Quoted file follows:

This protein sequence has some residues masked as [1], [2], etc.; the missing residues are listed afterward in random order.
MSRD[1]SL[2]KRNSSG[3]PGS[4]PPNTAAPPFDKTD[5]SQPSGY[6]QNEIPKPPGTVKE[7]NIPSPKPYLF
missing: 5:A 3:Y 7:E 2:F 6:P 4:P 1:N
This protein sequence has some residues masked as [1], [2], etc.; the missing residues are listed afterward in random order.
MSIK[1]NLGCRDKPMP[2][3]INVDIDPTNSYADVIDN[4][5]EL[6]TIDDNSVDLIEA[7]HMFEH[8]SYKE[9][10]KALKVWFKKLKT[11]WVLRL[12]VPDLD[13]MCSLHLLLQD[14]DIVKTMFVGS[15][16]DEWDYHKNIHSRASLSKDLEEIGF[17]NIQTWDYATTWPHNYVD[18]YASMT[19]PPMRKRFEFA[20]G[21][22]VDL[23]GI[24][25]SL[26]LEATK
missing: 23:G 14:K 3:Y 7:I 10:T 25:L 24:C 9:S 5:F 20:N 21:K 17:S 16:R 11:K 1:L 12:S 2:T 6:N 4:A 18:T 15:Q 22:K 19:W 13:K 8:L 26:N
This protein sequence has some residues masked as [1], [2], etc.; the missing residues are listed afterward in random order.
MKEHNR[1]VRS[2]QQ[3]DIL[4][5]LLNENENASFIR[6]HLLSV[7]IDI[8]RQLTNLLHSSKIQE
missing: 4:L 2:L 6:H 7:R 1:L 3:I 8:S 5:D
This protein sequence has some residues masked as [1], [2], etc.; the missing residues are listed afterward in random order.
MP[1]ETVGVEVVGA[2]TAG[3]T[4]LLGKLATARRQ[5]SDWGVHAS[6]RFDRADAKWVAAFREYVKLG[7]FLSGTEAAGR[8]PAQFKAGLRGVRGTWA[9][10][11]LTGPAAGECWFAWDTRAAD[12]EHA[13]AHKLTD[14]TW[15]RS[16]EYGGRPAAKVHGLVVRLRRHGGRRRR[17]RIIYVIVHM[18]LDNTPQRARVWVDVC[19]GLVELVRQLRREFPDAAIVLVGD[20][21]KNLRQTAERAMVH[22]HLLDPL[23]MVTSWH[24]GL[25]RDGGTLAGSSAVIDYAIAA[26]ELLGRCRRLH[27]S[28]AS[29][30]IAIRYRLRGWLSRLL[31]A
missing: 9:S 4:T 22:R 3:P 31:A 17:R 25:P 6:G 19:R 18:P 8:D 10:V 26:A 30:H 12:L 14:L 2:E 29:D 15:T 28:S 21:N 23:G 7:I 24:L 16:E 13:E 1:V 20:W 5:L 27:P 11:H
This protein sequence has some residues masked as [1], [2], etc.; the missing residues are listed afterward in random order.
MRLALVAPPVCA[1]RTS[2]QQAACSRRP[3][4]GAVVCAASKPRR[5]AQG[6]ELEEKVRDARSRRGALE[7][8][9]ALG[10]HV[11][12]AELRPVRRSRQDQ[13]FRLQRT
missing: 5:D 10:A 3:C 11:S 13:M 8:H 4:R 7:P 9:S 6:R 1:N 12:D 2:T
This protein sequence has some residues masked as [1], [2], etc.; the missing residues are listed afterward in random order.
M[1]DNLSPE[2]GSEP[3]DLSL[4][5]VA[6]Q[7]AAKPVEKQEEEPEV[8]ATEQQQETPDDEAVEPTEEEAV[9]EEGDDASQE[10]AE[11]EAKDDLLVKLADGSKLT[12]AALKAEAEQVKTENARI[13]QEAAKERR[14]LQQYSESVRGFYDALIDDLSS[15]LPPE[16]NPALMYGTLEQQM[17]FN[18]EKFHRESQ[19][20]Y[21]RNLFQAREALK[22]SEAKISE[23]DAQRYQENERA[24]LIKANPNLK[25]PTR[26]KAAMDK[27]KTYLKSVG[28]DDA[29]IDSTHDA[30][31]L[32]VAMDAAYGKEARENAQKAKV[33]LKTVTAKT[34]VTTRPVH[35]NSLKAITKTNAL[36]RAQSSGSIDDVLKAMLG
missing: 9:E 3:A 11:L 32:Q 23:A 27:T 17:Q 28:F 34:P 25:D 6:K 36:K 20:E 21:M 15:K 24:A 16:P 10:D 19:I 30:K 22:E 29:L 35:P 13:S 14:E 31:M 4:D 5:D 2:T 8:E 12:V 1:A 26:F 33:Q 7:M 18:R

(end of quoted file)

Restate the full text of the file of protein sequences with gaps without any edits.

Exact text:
This protein sequence has some residues masked as [1], [2], etc.; the missing residues are listed afterward in random order.
MSRD[1]SL[2]KRNSSG[3]PGS[4]PPNTAAPPFDKTD[5]SQPSGY[6]QNEIPKPPGTVKE[7]NIPSPKPYLF
missing: 5:A 3:Y 7:E 2:F 6:P 4:P 1:N
This protein sequence has some residues masked as [1], [2], etc.; the missing residues are listed afterward in random order.
MSIK[1]NLGCRDKPMP[2][3]INVDIDPTNSYADVIDN[4][5]EL[6]TIDDNSVDLIEA[7]HMFEH[8]SYKE[9][10]KALKVWFKKLKT[11]WVLRL[12]VPDLD[13]MCSLHLLLQD[14]DIVKTMFVGS[15][16]DEWDYHKNIHSRASLSKDLEEIGF[17]NIQTWDYATTWPHNYVD[18]YASMT[19]PPMRKRFEFA[20]G[21][22]VDL[23]GI[24][25]SL[26]LEATK
missing: 23:G 14:K 3:Y 7:I 10:T 25:L 24:C 9:S 5:F 20:N 21:K 17:S 16:R 11:K 1:L 12:S 2:T 6:N 4:A 18:T 15:Q 22:K 19:W 13:K 8:L 26:N
This protein sequence has some residues masked as [1], [2], etc.; the missing residues are listed afterward in random order.
MKEHNR[1]VRS[2]QQ[3]DIL[4][5]LLNENENASFIR[6]HLLSV[7]IDI[8]RQLTNLLHSSKIQE
missing: 4:L 2:L 6:H 7:R 1:L 3:I 8:S 5:D
This protein sequence has some residues masked as [1], [2], etc.; the missing residues are listed afterward in random order.
MP[1]ETVGVEVVGA[2]TAG[3]T[4]LLGKLATARRQ[5]SDWGVHAS[6]RFDRADAKWVAAFREYVKLG[7]FLSGTEAAGR[8]PAQFKAGLRGVRGTWA[9][10][11]LTGPAAGECWFAWDTRAAD[12]EHA[13]AHKLTD[14]TW[15]RS[16]EYGGRPAAKVHGLVVRLRRHGGRRRR[17]RIIYVIVHM[18]LDNTPQRARVWVDVC[19]GLVELVRQLRREFPDAAIVLVGD[20][21]KNLRQTAERAMVH[22]HLLDPL[23]MVTSWH[24]GL[25]RDGGTLAGSSAVIDYAIAA[26]ELLGRCRRLH[27]S[28]AS[29][30]IAIRYRLRGWLSRLL[31]A
missing: 9:S 4:T 22:R 3:P 31:A 17:R 25:P 6:G 19:R 18:P 8:D 10:V 26:A 30:H 12:L 14:L 2:E 29:D 15:T 28:S 21:N 23:G 7:I 24:L 16:E 13:E 1:V 20:W 5:L 27:P 11:H
This protein sequence has some residues masked as [1], [2], etc.; the missing residues are listed afterward in random order.
MRLALVAPPVCA[1]RTS[2]QQAACSRRP[3][4]GAVVCAASKPRR[5]AQG[6]ELEEKVRDARSRRGALE[7][8][9]ALG[10]HV[11][12]AELRPVRRSRQDQ[13]FRLQRT
missing: 5:D 10:A 3:C 11:S 13:M 8:H 4:R 7:P 9:S 6:R 1:N 12:D 2:T
This protein sequence has some residues masked as [1], [2], etc.; the missing residues are listed afterward in random order.
M[1]DNLSPE[2]GSEP[3]DLSL[4][5]VA[6]Q[7]AAKPVEKQEEEPEV[8]ATEQQQETPDDEAVEPTEEEAV[9]EEGDDASQE[10]AE[11]EAKDDLLVKLADGSKLT[12]AALKAEAEQVKTENARI[13]QEAAKERR[14]LQQYSESVRGFYDALIDDLSS[15]LPPE[16]NPALMYGTLEQQM[17]FN[18]EKFHRESQ[19][20]Y[21]RNLFQAREALK[22]SEAKISE[23]DAQRYQENERA[24]LIKANPNLK[25]PTR[26]KAAMDK[27]KTYLKSVG[28]DDA[29]IDSTHDA[30][31]L[32]VAMDAAYGKEARENAQKAKV[33]LKTVTAKT[34]VTTRPVH[35]NSLKAITKTNAL[36]RAQSSGSIDDVLKAMLG
missing: 9:E 3:A 11:L 32:Q 23:A 27:T 17:Q 28:F 34:P 25:D 6:K 36:K 20:E 21:M 15:K 24:A 16:P 10:D 19:I 30:K 22:E 29:L 35:P 13:S 14:E 31:M 4:D 5:D 2:T 8:E 12:V 1:A 26:F 33:Q 7:M 18:R